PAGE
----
2. Nutritional Status of Pregnant Women

    The WHO defines nutritional status as the interpretation of information obtained from biochemical, anthropometric, and/or clinical studies used to determine the nutritional status of individuals or populations. Assessment of nutritional status is essential because it allows us to make a diagnosis and, if necessary, to propose treatment. The international approved measure is the body mass index (BMI) (weight divided by height in meters squared), or the Quetelet index, in reference to the statistician who developed it. For pregnant women, according to the National Academy of Sciences, BMI is classified as follows [14]:

    • Low weight, BMI < 19.8 Kg/m2;
    • Normal, BMI 19.8–26 Kg/m2;
    • Overweight, BMI 26.1–29 Kg/m2;
    • Obesity, BMI > 29 Kg/m2.

    This BMI classification does not coincide with that of the WHO for the general adult population, although the differences between them are minimal. Thus, for example, the WHO cut-off point for overweight in the adult population is a BMI ≥ 25 Kg/m2 [15].

    The pregnancy weight gain curve, called Rosso and Mardones, is another resource used in Latin America to guide weight gain during pregnancy. It was designed as an instrument to evaluate the relationship between weight and height at each gestational age based on the perinatal result. The weight/height ratio is expressed as the percentage of the ideal or standard weight according to the BMI. The ideal weight is derived from the adequacy of weight for height in the tables developed for this purpose. The Rosso and Mardones defines categories of maternal nutritional status according to the mother’s weight and height [16].

    The nutritional status of a pregnant woman measured through BMI has been associated with different adverse maternal and neonatal outcomes. Nevertheless, it is important to note that the nutritional state of a mother influences offspring results, even before a woman becomes pregnant. Therefore, it is convenient to monitor preconception nutritional status and carry out necessary interventions so that a woman begins a pregnancy with an adequate nutritional status, preventing the possible appearance of maternal and neonatal conditions from the beginning.

    Weight gain during pregnancy is another measure considered for assessing the nutritional status of a pregnant woman. This is a measure to assess the well-being of a pregnant woman and the fetus. When weight gain is insufficient or excessive, it represents a significant risk of certain maternal and fetal diseases, both in the short, medium, and long term [17]. For a well-nourished woman, normal weight gain by late pregnancy ranges from approximately 11 to 16 kg. Weight gain during pregnancy tends to be less, the higher the prepregnancy BMI, and also depends on whether it is a single or twin pregnancy. For a single gestation, the recommendations for weight gain, according to BMI, can be seen in Table 1 [10].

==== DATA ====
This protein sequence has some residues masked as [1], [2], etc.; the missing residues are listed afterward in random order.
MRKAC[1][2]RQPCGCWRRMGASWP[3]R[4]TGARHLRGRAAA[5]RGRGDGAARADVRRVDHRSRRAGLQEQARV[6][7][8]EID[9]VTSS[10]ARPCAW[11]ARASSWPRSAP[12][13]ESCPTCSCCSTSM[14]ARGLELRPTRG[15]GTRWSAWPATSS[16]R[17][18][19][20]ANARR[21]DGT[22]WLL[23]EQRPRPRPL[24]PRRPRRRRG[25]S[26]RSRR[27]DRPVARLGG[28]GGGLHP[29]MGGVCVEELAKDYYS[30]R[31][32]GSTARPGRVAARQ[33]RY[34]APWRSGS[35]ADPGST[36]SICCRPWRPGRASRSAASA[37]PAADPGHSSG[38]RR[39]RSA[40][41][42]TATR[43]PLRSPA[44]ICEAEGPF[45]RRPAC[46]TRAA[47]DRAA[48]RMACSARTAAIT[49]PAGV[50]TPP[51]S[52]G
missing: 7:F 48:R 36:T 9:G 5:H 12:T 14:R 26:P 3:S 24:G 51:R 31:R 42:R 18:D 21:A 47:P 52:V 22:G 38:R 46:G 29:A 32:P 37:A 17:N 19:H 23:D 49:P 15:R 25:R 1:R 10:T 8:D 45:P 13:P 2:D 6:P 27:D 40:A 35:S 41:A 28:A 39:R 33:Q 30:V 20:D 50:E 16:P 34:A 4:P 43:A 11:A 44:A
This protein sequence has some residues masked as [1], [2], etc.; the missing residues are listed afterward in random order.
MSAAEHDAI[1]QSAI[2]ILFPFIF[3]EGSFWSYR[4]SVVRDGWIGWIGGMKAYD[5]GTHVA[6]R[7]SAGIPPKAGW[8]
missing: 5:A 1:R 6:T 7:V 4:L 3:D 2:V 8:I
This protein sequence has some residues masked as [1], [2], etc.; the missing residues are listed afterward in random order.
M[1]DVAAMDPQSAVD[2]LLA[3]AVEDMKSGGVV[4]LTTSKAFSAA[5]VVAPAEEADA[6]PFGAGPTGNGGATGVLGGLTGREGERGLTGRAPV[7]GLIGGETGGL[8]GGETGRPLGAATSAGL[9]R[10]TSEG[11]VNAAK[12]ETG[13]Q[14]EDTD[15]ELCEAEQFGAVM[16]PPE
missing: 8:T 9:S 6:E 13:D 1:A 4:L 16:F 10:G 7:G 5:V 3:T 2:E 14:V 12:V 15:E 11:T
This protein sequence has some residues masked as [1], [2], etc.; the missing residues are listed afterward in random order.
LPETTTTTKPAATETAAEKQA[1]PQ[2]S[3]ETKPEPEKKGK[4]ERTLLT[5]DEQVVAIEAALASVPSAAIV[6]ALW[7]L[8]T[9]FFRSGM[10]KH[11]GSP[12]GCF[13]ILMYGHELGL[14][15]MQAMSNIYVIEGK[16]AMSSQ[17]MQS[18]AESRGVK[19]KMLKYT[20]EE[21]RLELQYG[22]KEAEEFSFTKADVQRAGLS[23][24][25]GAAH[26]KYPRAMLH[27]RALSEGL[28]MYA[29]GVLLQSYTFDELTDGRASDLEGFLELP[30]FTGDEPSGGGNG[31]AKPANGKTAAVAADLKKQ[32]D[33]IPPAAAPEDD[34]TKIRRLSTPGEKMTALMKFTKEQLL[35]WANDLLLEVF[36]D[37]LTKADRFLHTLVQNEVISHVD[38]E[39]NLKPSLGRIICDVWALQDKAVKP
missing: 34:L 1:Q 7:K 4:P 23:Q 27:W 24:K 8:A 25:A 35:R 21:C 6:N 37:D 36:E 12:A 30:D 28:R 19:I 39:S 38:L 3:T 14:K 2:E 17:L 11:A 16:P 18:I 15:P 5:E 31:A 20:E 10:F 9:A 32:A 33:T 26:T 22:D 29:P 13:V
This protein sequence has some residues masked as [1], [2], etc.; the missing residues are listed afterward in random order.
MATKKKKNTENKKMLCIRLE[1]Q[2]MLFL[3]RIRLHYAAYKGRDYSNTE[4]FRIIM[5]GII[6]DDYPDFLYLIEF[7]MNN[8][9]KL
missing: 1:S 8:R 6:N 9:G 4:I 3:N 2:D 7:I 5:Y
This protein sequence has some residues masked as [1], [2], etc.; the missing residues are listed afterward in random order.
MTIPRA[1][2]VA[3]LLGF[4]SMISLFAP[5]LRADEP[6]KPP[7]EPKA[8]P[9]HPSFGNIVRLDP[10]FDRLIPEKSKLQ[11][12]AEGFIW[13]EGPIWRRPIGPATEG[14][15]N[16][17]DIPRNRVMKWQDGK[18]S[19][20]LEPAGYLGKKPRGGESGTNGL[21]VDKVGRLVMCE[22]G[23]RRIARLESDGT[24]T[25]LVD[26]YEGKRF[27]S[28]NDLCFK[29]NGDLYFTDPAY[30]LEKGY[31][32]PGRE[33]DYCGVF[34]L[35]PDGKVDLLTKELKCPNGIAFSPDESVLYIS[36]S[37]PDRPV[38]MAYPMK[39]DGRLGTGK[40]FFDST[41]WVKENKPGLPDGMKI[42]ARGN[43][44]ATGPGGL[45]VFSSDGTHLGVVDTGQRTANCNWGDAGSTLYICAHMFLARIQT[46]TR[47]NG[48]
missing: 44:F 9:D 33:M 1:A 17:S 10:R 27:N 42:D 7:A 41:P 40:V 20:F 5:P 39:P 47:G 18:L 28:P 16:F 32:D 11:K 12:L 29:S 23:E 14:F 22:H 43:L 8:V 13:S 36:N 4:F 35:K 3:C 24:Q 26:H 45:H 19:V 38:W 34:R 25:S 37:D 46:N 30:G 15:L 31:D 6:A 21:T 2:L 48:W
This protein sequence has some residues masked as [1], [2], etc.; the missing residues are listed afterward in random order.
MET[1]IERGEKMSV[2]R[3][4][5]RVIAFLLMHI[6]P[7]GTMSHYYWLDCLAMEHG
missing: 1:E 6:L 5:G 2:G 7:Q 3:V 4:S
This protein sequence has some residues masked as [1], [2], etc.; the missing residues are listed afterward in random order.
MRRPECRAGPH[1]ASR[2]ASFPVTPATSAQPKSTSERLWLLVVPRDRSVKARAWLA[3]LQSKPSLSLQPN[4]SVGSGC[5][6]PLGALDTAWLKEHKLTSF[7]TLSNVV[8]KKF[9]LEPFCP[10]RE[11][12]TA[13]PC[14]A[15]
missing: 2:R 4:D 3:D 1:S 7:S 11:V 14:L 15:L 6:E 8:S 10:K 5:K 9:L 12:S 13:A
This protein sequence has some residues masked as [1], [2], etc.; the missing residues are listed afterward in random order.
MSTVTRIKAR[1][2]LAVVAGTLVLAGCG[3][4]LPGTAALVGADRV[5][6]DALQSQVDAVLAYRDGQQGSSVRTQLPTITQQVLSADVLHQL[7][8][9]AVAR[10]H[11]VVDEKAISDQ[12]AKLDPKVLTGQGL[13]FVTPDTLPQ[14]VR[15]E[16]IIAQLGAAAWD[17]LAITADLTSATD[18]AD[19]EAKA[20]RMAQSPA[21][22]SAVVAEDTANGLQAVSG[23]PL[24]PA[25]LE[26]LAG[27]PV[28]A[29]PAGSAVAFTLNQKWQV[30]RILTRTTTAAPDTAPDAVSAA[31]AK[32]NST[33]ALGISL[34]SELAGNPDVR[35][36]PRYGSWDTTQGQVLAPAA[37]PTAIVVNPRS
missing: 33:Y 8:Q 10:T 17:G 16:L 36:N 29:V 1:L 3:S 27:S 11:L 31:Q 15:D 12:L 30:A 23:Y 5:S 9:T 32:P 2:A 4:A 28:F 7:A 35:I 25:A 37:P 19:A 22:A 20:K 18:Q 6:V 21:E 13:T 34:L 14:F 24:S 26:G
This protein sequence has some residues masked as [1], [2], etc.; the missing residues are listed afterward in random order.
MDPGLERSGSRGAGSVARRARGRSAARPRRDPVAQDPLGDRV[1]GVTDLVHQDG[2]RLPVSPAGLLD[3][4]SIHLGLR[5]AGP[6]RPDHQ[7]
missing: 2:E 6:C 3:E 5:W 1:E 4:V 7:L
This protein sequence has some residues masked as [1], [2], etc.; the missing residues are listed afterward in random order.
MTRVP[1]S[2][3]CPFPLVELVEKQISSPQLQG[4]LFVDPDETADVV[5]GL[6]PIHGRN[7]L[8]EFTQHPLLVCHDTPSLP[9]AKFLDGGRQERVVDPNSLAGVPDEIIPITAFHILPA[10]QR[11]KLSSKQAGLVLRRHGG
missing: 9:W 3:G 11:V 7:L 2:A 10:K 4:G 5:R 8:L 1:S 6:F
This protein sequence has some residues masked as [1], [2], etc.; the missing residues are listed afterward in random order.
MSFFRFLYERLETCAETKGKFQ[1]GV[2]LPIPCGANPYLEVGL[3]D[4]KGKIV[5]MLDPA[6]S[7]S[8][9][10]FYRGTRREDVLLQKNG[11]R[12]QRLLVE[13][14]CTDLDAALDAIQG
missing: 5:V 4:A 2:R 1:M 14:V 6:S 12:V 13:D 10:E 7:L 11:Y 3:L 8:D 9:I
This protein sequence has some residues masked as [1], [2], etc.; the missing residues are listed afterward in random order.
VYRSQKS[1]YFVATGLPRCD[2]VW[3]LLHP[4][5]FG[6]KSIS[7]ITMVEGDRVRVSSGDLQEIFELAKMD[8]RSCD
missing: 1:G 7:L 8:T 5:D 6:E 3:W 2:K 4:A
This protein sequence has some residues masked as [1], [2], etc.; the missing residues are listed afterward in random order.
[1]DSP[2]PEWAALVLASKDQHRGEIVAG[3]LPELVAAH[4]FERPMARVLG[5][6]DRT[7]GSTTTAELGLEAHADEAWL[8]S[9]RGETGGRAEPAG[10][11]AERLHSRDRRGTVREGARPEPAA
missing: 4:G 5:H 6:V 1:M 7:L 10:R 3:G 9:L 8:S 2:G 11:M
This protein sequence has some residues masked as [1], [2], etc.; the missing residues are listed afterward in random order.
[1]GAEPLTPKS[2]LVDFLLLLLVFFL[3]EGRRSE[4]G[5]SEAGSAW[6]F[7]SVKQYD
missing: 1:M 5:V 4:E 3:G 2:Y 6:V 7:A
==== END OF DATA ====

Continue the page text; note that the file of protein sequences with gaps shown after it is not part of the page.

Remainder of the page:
Table 1. Recommendations for weight gain during pregnancy, according to body mass index (BMI).

    BMI Classification Recommended Weight Gain for Single Gestation Recommended Weight Gain for Twin Pregnancy
    With a normal weight Between 11.5 and 16 kg Between 16.8 and 24.5 kg
    (BMI: 18.5 and 24.9 kg/m2)
    Overweight Between 7 and 12.5 kg Between 14.1 and 22.7 kg
    (BMI: 25 and 29.9 kg/m2)
    With obesity Between 5 and 9 kg Between 11 and 19.1 kg

    Dietary evaluation and nutritional education of a pregnant woman should be routine practices incorporated into obstetric clinics as tools to improve health during pregnancy and puerperium. Accordingly, it is essential to know the preconception weight and height and monitor the BMI/gestational age according to the curve at each scheduled consultation. Likewise, evaluation of dietary practices is highly advisable to detect harmful and inadvisable dietary habits that should be modified to improve the nutritional status of women and children [18].

    3. Conclusions

    The maternal diet before and during pregnancy plays a fundamental role in the prevention of certain diseases in a child during early life and also at older ages. The maternal diet has a direct association with the appearance of diseases during pregnancy, and also has an indirect effect by playing an important role in the development of diseases during pregnancy that are associated with subsequent childhood diseases.

    The entry is from 10.3390/reprodmed1030013